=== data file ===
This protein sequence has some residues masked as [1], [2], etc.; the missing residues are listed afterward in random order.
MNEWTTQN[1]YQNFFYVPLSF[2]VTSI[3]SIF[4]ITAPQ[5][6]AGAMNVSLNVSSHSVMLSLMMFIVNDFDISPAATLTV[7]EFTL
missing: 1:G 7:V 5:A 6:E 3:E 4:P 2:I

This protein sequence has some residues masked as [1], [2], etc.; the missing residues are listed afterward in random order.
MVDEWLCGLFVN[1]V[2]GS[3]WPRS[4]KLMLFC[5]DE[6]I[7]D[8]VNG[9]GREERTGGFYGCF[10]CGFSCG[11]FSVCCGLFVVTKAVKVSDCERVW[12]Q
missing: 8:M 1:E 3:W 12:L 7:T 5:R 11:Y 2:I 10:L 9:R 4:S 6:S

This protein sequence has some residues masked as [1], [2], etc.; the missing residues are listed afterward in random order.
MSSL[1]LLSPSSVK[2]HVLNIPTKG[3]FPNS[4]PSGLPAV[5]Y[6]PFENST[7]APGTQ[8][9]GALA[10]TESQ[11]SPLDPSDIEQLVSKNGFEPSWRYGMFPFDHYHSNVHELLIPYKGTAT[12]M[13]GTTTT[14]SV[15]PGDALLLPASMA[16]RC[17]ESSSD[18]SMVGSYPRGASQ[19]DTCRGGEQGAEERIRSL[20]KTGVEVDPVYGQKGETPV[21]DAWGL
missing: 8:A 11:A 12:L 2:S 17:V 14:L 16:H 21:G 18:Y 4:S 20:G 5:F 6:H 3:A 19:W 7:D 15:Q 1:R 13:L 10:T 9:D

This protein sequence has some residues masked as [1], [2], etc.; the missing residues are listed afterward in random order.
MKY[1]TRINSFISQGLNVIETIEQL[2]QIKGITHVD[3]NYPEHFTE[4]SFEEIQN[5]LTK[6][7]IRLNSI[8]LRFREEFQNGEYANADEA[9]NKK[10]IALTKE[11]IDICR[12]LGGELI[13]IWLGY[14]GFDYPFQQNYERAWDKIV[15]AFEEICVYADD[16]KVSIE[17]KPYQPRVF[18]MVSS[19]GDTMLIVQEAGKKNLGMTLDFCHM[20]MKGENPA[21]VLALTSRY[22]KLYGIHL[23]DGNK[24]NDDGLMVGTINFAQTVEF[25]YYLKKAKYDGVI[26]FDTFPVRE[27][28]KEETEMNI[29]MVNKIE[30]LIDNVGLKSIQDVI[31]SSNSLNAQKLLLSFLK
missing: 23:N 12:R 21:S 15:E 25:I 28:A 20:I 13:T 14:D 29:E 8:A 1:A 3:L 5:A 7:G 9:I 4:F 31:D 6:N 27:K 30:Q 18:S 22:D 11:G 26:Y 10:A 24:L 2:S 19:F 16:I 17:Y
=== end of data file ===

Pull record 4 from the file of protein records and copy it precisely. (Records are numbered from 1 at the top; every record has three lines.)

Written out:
This protein sequence has some residues masked as [1], [2], etc.; the missing residues are listed afterward in random order.
MKY[1]TRINSFISQGLNVIETIEQL[2]QIKGITHVD[3]NYPEHFTE[4]SFEEIQN[5]LTK[6][7]IRLNSI[8]LRFREEFQNGEYANADEA[9]NKK[10]IALTKE[11]IDICR[12]LGGELI[13]IWLGY[14]GFDYPFQQNYERAWDKIV[15]AFEEICVYADD[16]KVSIE[17]KPYQPRVF[18]MVSS[19]GDTMLIVQEAGKKNLGMTLDFCHM[20]MKGENPA[21]VLALTSRY[22]KLYGIHL[23]DGNK[24]NDDGLMVGTINFAQTVEF[25]YYLKKAKYDGVI[26]FDTFPVRE[27][28]KEETEMNI[29]MVNKIE[30]LIDNVGLKSIQDVI[31]SSNSLNAQKLLLSFLK
missing: 23:N 12:R 21:S 15:E 25:I 28:A 20:I 13:T 14:D 29:E 8:A 1:A 3:L 5:A 7:G 9:I 4:F 31:D 6:N 27:K 30:Q 18:S 22:D 11:G 26:Y 10:A 24:L 2:S 19:F 16:I 17:Y